Minority rights – how did the Second Polish Republic cope with them?
Dr Stephan Stach will talk in his lecture about international and internal efforts to secure minority rights in Poland and put them into relation with political practice of the state.
4 April (Thursday), 6 PM, free admission
When Poland declared independence in November 1918, Poles envisioned it as “their” nation state. After more than a century as national minority in imperial contexts, ethnic Poles became the majority in the new state. For National Democrats this naturally meant that henceforth only ethnic Poles were to decide the destiny of the state.
However, about a third of the citizens (and voters) of the Second Polish Republic belonged to an ethnic or national or religious minority. How did they fight for their rights? Which Polish politicians supported them in their struggle? How did they envision their role in the state? The lecture will discuss international and internal efforts to secure minority rights in Poland and put them into relation with political practice of the state.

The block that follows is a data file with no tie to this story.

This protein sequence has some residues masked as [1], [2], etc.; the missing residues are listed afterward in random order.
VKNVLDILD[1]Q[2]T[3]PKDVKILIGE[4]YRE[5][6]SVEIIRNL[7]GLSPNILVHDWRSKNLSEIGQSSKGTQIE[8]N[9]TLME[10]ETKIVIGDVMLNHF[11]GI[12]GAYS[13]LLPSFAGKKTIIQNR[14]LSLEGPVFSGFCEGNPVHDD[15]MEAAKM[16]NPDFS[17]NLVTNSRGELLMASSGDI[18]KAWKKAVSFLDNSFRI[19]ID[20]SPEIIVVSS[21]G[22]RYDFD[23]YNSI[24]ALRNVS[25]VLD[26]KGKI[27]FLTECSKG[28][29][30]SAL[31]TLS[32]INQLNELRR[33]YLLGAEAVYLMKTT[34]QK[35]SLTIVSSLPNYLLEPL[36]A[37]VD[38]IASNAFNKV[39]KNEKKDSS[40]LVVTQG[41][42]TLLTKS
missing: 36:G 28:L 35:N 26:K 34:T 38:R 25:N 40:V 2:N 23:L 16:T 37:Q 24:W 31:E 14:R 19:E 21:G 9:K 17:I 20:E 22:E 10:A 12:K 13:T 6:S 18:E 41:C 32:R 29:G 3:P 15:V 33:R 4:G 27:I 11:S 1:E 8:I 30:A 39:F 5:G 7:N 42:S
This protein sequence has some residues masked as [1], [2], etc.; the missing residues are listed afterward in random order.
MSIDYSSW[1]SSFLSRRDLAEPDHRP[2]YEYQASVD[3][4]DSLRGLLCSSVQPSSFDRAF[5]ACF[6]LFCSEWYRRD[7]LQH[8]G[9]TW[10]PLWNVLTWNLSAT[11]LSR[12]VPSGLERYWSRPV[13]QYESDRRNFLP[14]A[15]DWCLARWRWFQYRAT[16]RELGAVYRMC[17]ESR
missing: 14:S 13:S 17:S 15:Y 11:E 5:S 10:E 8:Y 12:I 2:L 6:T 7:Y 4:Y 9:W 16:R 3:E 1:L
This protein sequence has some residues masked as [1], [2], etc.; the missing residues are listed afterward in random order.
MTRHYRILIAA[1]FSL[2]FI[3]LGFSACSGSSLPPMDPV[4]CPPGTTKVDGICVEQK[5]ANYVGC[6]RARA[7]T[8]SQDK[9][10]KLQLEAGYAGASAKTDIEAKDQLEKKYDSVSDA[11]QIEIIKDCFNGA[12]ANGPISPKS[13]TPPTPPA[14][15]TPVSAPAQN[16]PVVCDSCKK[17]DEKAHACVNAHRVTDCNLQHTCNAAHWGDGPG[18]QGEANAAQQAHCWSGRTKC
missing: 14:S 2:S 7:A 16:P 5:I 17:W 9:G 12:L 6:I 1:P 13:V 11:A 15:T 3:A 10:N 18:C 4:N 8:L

Lecture delivered in English with simultaneous translation into Polish.
Dr Stephan Stach is a historian at POLIN Museum of the History of Polish Jews. His research is concentrated on Polish and East Central European history in the 20th century, with a special focus on nationalities’ politics in interwar Poland, postwar Jewish History and Holocaust Memory during the Cold War. He co-edited the volume Religion in the Mirror of Law. Eastern European Perspectives from the Early Modern Period to 1939 (together with Yvonne Kleinmann and Tracie Wilson). Together with Christhardt Henschel he was guest editor of a special issue on interwar Polish nationality politics and its practical implications of Zeitschrift für Ostmitteleuropaforschung. He published several articles on interwar Polish nationalities politics and the history of the Jewish Historical Institute.
The event accompanies the exhibition In King Matt’s Poland. The 100th Anniversary of Regaining Independence.
The lecture is organized within the Global Education Outreach Program.
This lecture was made possible thanks to Taube Philanthropies, the William K. Bowes, Jr. Foundation, and the Association of the Jewish Historical Institute of Poland.